A uniform theory of conditionals is one which compositionally captures the behavior of both indicative and subjunctive conditionals without positing ambiguities. This paper raises new problems for the closest thing to a uniform analysis in the literature (Stalnaker, Philosophia, 5, 269–286 (1975)) and develops a new theory which solves them. I also show that this new analysis provides an improved treatment of three phenomena (the import-export equivalence, reverse Sobel-sequences and disjunctive antecedents). While these results concern central issues in the study (...)
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  13. Illusions of Gunk.J. Robert G. Williams - 2006 - Philosophical Perspectives 20 (1):493–513.
    Worlds where things divide forever ("gunk" worlds) are apparently conceivable. The conceivability of such scenarios has been used as an argument against "nihilist" or "near-nihilist" answers to the special composition question. I argue that the mereological nihilist has the resources to explain away the illusion that gunk is possible.
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  14. An Interpretation of Political Argument.William Bosworth - 2020 - European Journal of Political Theory 19 (3):293-313.
    How do we determine whether individuals accept the actual consistency of a political argument instead of just its rhetorical good looks? This article answers this question by proposing an interpretation of political argument within the constraints of political liberalism. It utilises modern developments in the philosophy of logic and language to reclaim ‘meaningless nonsense’ from use as a partisan war cry and to build up political argument as something more than a power struggle between competing conceptions of the good. Standard (...)
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  15. Indeterminate Oughts.J. Robert G. Williams - 2017 - Ethics 127 (3):645-673.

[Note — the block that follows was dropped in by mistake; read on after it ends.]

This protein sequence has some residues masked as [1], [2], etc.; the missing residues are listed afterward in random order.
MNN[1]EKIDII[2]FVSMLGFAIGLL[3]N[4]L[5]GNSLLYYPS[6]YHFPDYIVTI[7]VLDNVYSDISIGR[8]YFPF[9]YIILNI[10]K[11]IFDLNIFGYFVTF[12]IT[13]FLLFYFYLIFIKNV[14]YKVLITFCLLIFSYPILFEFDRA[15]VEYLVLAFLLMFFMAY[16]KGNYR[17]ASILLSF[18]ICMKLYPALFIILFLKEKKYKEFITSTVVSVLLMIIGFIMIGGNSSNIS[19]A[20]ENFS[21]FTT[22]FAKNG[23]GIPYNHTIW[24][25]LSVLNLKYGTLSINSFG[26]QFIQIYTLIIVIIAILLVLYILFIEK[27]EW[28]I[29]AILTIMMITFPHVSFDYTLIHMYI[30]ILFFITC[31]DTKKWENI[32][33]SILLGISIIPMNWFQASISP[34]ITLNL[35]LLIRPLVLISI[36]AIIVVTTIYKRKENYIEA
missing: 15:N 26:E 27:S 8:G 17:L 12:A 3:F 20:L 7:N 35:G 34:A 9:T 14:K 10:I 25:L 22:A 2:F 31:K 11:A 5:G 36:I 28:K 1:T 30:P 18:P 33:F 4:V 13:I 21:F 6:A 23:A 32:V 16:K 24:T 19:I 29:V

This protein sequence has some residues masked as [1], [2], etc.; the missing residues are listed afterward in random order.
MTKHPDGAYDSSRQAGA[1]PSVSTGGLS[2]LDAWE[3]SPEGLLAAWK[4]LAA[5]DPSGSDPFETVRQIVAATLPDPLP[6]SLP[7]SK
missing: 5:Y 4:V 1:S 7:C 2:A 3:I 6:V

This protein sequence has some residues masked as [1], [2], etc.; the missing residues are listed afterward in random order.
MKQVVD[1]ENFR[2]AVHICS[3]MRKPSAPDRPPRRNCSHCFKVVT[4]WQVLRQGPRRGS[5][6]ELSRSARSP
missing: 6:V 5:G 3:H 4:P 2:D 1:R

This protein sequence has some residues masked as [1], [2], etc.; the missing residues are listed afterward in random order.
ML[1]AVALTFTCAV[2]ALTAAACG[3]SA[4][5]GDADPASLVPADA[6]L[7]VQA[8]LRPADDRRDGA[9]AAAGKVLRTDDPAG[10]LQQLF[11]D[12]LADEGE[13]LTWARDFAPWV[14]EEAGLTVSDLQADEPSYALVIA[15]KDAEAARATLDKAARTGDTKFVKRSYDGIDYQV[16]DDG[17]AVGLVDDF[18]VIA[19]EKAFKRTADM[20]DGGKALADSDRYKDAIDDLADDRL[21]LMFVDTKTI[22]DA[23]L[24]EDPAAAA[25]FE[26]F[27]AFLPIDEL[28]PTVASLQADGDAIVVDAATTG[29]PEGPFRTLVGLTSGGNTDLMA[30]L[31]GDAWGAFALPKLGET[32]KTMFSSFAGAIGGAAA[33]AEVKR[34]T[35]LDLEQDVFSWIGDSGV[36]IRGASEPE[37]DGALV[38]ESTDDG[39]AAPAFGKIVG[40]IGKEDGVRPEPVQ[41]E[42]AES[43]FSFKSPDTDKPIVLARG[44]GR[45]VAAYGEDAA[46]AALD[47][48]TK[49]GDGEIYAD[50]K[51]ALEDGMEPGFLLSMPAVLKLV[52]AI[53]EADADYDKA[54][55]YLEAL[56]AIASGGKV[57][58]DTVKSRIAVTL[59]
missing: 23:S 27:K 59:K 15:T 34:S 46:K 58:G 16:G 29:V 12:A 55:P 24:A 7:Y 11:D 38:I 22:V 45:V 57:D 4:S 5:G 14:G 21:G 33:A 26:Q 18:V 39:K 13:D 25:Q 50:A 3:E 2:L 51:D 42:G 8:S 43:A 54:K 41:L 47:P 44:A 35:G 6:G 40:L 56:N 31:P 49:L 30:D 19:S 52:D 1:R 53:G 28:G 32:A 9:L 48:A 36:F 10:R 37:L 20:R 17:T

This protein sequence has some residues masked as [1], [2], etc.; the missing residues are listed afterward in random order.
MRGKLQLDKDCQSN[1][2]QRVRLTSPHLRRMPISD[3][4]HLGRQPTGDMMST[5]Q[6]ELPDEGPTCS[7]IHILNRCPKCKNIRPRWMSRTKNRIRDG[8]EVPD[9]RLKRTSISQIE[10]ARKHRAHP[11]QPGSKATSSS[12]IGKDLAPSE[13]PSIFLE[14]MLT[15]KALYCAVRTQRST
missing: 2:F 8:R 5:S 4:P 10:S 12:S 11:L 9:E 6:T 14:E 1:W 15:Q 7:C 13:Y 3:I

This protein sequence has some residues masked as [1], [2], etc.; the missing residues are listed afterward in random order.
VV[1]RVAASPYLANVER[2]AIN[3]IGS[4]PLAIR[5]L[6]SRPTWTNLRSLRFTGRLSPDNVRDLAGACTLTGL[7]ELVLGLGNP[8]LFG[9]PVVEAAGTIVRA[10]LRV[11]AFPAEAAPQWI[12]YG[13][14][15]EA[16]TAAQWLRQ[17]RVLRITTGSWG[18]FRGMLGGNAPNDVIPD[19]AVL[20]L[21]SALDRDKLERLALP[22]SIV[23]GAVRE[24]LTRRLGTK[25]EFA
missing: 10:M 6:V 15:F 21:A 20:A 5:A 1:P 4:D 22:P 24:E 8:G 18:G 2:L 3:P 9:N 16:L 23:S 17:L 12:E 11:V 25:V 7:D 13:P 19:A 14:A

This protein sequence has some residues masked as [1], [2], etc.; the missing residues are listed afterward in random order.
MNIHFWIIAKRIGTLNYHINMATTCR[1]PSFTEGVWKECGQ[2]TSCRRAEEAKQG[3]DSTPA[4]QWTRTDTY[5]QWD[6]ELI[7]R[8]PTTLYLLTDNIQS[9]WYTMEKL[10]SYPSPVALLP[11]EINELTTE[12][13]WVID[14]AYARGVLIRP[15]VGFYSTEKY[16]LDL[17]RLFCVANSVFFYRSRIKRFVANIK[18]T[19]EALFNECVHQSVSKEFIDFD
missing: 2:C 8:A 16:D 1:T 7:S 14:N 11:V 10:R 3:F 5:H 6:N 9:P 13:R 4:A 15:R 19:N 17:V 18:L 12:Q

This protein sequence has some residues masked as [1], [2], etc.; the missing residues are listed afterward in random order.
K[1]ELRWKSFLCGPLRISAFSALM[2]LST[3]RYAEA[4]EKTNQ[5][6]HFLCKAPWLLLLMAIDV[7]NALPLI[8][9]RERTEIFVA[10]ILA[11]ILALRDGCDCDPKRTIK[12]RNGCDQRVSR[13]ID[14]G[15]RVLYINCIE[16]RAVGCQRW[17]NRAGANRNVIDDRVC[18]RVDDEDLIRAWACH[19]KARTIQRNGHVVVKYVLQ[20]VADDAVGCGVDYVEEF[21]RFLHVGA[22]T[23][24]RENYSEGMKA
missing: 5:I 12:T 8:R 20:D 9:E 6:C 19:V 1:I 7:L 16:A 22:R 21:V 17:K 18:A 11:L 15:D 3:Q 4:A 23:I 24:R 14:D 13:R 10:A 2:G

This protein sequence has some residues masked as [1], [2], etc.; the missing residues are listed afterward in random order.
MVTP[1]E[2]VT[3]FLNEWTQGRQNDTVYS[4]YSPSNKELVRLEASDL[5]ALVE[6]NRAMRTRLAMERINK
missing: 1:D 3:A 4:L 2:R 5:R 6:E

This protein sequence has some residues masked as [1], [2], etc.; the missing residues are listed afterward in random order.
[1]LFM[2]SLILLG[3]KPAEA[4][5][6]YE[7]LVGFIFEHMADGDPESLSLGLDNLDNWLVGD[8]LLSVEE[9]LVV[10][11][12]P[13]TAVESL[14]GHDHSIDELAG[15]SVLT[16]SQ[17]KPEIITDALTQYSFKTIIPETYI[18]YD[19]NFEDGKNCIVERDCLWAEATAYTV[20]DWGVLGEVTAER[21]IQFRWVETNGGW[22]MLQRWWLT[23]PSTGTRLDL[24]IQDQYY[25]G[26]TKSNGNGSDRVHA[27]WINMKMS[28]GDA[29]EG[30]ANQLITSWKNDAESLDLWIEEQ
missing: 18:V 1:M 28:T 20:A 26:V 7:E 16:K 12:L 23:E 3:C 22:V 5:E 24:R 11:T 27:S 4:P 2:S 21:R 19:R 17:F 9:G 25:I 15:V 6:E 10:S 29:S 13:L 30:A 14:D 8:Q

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  16.  5
    “L'ètica de la creença” (W. K. Clifford) & “La voluntat de creure” (William James).Alberto Oya, William James & W. K. Clifford - 2016 - Quaderns de Filosofia 3 (2):123-172.
    Catalan translation, introductory study and notes on W. K. Clifford’s “The Ethics of Belief”. Published in Clifford, W.K. “L’ètica de la creença”. Quaderns de Filosofia, vol. III, n. 2 (2016), pp. 129–150. // Catalan translation, introductory study and notes on William James’s “The Will to Believe”. Published in James, William. “La voluntat de creure”. Quaderns de Filosofia, vol. III, n. 2 (2016), pp. 151–172. [Introductory study published in Oya, Alberto. “Introducció. El debat entre W. K. Clifford i (...) James”. Quaderns de Filosofia, vol. III, n. 2 (2016), pp. 123–127]. (shrink)
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  17. Dynamic Expressivism About Deontic Modality.William B. Starr - 2016 - In Nate Charlow Matthew Chrisman (ed.), Deontic Modality. Oxford University Press. pp. 355-394.
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  18. Panpsychism, Aggregation and Combinatorial Infusion.William Seager - 2010 - Mind and Matter 8 (2):167-184.
    Deferential Monadic Panpsychism is a view that accepts that physical science is capable of discovering the basic structure of reality. However, it denies that reality is fully and exhaustively de- scribed purely in terms of physical science. Consciousness is missing from the physical description and cannot be reduced to it. DMP explores the idea that the physically fundamental features of the world possess some intrinsic mental aspect. It thereby faces a se- vere problem of understanding how more complex mental states (...)